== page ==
Sampad, a South Asian arts development organization, had started an initiative called Dance Intense, a two-week choreo-residency. Launched in Birmingham, it invited master teachers from India, plus eminent UK-based choreographers to work with an international group of emergent artists from India, Australia, Singapore. Sampradaya sent three dancers to participate. It was such a rich experience – they worked in technique, in alternative movement forms – they worked with choreographers like Shobana Jeyasingh. The next year it was held in Kolkata, India. Attending both the Birmingham and Kolkata choreo-residencies as an observer, I was deeply aware of the need for such a project in Canada. I discussed the potential for the next Dance Intense in Toronto with Piali Ray. We received support from the Ontario Trillium Foundation and the Metcalf Foundation for a three-year Dance Intense series and were fortunate to secure the partnership of York University's Dance Program.
CA: This was 2009?
LP: Yes, 2009, 2010, 2011. An absolute success because it was such an important launch pad for many young dancers who attended and became part of an international network of young practitioners. It really validated Sampradaya's mandate of advancing South Asian dance development in Canada. Again, in partnership with Sampad, we launched a two-year project, Leaders of Tomorrow, a cultural leadership program that had already met with much success in England. We put out a call and chose six artists who needed help to take their careers and emergent organizations to the next level. The group included filmmakers, theatre and visual artists, dancers and arts administrators working in South Asian arts. They had the opportunity to work with industry leaders, some corporate, some in the arts, from business and legal backgrounds, successful filmmakers, academics. We also had a Dragon's Den-model pitching of their ideas to these mentors.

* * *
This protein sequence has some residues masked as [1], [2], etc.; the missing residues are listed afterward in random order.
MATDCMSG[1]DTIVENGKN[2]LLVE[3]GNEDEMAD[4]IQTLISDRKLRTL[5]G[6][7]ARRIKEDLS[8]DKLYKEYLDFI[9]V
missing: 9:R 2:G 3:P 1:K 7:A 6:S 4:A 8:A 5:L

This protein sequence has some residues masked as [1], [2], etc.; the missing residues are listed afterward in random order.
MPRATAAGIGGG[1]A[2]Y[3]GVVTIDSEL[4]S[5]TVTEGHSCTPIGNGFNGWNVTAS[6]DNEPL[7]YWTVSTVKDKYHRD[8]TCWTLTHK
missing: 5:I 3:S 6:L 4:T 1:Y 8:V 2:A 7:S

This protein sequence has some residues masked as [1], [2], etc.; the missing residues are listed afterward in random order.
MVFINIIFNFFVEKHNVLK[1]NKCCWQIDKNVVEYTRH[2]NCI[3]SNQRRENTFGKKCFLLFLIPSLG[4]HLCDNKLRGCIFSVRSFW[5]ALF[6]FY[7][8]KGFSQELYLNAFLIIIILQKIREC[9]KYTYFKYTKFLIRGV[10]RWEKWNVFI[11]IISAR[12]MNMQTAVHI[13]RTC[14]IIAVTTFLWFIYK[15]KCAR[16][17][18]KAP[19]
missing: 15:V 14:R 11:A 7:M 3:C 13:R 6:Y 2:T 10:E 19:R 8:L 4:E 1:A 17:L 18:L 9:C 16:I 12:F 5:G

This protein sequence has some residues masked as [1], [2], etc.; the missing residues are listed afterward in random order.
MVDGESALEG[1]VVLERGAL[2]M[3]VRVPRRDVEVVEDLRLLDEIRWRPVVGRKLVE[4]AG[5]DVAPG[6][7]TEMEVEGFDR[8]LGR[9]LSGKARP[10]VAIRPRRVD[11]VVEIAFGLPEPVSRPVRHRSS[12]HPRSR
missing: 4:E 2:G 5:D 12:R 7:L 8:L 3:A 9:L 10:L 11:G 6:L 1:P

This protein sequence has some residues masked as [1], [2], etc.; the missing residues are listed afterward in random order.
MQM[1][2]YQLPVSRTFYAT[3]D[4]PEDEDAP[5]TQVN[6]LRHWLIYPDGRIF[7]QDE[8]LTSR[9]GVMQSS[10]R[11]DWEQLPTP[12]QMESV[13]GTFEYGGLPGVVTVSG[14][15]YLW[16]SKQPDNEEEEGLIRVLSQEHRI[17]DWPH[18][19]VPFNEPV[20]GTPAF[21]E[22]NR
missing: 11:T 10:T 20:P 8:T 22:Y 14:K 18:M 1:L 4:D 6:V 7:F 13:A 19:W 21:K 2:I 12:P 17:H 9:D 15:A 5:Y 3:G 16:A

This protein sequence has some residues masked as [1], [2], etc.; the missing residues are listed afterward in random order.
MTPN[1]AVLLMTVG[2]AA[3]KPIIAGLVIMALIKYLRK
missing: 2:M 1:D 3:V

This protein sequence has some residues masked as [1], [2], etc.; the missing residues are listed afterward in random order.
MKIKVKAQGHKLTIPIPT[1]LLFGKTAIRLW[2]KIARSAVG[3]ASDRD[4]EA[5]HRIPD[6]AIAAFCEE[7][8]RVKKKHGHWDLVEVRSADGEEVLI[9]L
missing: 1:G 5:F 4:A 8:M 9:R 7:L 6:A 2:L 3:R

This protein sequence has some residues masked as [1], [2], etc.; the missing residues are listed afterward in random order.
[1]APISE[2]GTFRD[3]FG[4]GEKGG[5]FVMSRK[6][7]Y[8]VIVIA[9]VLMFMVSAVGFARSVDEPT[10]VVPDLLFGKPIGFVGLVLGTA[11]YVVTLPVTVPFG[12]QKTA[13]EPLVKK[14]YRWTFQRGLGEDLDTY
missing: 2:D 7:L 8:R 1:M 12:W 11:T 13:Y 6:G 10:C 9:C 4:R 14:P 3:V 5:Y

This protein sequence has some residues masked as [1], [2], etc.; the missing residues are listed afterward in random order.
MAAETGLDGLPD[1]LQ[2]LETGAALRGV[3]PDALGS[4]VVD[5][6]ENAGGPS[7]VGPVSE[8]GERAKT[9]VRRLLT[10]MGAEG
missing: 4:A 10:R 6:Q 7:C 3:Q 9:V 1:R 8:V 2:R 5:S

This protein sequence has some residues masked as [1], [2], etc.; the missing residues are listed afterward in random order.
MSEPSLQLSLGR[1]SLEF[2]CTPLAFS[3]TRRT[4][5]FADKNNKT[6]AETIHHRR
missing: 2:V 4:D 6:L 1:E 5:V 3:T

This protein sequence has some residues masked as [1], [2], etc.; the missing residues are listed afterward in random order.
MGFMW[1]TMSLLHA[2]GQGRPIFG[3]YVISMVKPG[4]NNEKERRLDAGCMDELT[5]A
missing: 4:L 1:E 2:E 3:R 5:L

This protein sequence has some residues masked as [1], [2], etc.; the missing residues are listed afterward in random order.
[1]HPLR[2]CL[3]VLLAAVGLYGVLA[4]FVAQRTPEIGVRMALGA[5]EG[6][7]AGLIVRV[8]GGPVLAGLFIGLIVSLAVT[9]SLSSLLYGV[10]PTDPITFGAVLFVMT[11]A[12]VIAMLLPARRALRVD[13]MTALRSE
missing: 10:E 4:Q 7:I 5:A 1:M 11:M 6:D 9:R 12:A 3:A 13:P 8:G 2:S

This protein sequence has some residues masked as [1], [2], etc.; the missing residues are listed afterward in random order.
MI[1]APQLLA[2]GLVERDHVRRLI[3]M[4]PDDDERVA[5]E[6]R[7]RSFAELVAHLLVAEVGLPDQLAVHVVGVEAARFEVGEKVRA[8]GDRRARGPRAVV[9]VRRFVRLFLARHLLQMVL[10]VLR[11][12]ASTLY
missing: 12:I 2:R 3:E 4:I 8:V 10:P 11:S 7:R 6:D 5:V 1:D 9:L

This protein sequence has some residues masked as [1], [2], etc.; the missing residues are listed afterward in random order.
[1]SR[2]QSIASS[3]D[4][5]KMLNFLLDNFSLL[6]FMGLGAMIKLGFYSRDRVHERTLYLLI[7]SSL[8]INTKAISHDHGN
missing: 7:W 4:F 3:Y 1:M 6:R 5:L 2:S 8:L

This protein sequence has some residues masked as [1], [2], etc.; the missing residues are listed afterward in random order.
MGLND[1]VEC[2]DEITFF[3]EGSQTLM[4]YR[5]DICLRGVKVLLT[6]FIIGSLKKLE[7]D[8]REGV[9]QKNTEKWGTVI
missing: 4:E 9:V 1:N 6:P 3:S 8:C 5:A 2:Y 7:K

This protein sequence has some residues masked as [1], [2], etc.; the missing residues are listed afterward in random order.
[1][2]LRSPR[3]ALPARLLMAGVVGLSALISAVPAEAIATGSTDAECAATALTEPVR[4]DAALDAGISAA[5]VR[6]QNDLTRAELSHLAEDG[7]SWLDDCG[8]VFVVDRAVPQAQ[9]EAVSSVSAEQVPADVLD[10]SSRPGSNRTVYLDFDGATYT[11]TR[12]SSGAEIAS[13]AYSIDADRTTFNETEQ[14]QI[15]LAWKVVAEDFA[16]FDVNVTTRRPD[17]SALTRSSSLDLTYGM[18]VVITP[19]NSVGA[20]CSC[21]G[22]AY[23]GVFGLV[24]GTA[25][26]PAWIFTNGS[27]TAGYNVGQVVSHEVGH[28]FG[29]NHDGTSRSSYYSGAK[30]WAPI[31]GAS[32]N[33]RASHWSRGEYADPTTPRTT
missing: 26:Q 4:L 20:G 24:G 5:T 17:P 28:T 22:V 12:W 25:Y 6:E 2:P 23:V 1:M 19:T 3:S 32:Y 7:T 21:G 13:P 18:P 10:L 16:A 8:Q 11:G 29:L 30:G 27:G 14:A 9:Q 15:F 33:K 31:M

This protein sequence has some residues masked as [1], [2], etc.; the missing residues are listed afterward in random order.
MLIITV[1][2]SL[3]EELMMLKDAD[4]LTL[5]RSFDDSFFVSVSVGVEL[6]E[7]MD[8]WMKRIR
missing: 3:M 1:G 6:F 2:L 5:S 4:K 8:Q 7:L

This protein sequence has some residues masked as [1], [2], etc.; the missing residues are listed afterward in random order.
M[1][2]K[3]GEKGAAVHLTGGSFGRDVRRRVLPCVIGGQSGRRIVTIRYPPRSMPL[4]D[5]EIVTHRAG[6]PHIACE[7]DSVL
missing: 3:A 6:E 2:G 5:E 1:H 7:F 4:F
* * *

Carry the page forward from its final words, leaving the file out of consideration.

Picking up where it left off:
The opportunity to move into our original space happened in 2006 with a grant from Canadian Heritage's Cultural Spaces program. Both the Company and Academy functioned in the 3500-square-foot leased space for six years and quickly outgrew it. Many new partnerships were forged with theatre companies – notably Theatre Direct – on our Beneath the Banyan Tree production. This was very successful – the rights were bought by Theatre Direct who toured it to ninety schools and venues in Canada, then remounted it in England on an English young audience group for touring. I went to England and remounted the choreography on a group of UK-based dancers and actors. I'd love to do more work for young audiences. I just need more time …
CA: You do!
LP: Fortunately, at that time, the Ontario Trillium Foundation put out a call for their Capital Community Project grants, for expansion and refurbishment of infrastructure. We got support from them as well from the Cultural Spaces Program. We now have a 6800-square-foot facility with four studios. The largest studio also functions as a performance theatre with a professional sound system and lighting, a large motorized projection screen and projector and retractable, raked seating for 100 persons. We have three offices, a meeting room, a dressing room, and additional space for sets, props, costumes and archival material.
That was quite a steep learning curve! We had to create a capital campaign, developing a whole new relationship with donors. We had a “name your seat” campaign in the theatre – we currently have twenty-two seats named at $500 each. We of course hope for the day when our theatre will be named by a generous patron. Building capacity for the organization is an ongoing challenge; I am very fortunate to have an excellent staff. I have six dedicated dancers who work on contract. The Academy has a part-time administrator and five part-time teachers.